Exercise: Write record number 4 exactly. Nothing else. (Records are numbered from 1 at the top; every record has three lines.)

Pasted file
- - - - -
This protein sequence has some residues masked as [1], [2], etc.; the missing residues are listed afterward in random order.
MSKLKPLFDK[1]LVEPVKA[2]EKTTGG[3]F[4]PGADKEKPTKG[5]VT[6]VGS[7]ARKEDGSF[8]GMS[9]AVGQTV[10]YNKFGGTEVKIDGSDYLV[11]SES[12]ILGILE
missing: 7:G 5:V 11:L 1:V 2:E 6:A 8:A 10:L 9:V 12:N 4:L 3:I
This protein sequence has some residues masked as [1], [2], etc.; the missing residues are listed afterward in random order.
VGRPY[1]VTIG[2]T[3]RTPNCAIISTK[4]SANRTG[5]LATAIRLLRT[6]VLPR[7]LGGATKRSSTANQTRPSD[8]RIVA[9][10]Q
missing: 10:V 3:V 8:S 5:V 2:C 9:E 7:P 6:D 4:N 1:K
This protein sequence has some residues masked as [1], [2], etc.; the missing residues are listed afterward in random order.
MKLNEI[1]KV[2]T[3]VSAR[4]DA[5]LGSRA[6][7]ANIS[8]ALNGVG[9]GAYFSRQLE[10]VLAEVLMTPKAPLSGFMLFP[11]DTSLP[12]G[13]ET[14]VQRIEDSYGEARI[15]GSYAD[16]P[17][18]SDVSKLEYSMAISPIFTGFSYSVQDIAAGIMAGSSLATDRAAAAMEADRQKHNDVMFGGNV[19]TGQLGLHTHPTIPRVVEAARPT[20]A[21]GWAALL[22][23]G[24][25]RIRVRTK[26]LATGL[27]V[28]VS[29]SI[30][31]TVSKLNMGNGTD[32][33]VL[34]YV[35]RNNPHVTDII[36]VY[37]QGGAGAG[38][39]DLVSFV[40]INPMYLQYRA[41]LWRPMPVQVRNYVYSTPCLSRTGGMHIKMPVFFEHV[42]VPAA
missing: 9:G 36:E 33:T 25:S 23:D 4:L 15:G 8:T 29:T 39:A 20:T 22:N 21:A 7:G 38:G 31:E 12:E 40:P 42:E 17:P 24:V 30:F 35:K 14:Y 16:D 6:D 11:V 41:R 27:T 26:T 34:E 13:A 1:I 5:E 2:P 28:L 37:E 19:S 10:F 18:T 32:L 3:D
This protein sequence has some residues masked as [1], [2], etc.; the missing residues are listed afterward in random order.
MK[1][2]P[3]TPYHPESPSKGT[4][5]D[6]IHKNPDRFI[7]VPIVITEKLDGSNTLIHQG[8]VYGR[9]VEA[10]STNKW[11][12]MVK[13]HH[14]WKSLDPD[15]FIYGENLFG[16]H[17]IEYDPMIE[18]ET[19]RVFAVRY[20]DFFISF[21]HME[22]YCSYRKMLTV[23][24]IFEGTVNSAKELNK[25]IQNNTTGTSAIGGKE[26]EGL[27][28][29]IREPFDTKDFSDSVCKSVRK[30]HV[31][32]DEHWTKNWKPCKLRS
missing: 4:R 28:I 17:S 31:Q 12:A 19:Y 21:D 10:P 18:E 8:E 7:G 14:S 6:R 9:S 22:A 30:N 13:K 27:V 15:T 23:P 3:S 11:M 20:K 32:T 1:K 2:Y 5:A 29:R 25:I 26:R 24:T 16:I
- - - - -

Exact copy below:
This protein sequence has some residues masked as [1], [2], etc.; the missing residues are listed afterward in random order.
MK[1][2]P[3]TPYHPESPSKGT[4][5]D[6]IHKNPDRFI[7]VPIVITEKLDGSNTLIHQG[8]VYGR[9]VEA[10]STNKW[11][12]MVK[13]HH[14]WKSLDPD[15]FIYGENLFG[16]H[17]IEYDPMIE[18]ET[19]RVFAVRY[20]DFFISF[21]HME[22]YCSYRKMLTV[23][24]IFEGTVNSAKELNK[25]IQNNTTGTSAIGGKE[26]EGL[27][28][29]IREPFDTKDFSDSVCKSVRK[30]HV[31][32]DEHWTKNWKPCKLRS
missing: 4:R 28:I 17:S 31:Q 12:A 19:Y 21:D 10:P 18:E 8:E 7:G 14:S 6:R 9:S 22:A 30:N 13:K 27:V 15:T 23:P 3:S 11:M 20:K 32:T 1:K 2:Y 5:A 29:R 25:I 26:R 24:T 16:I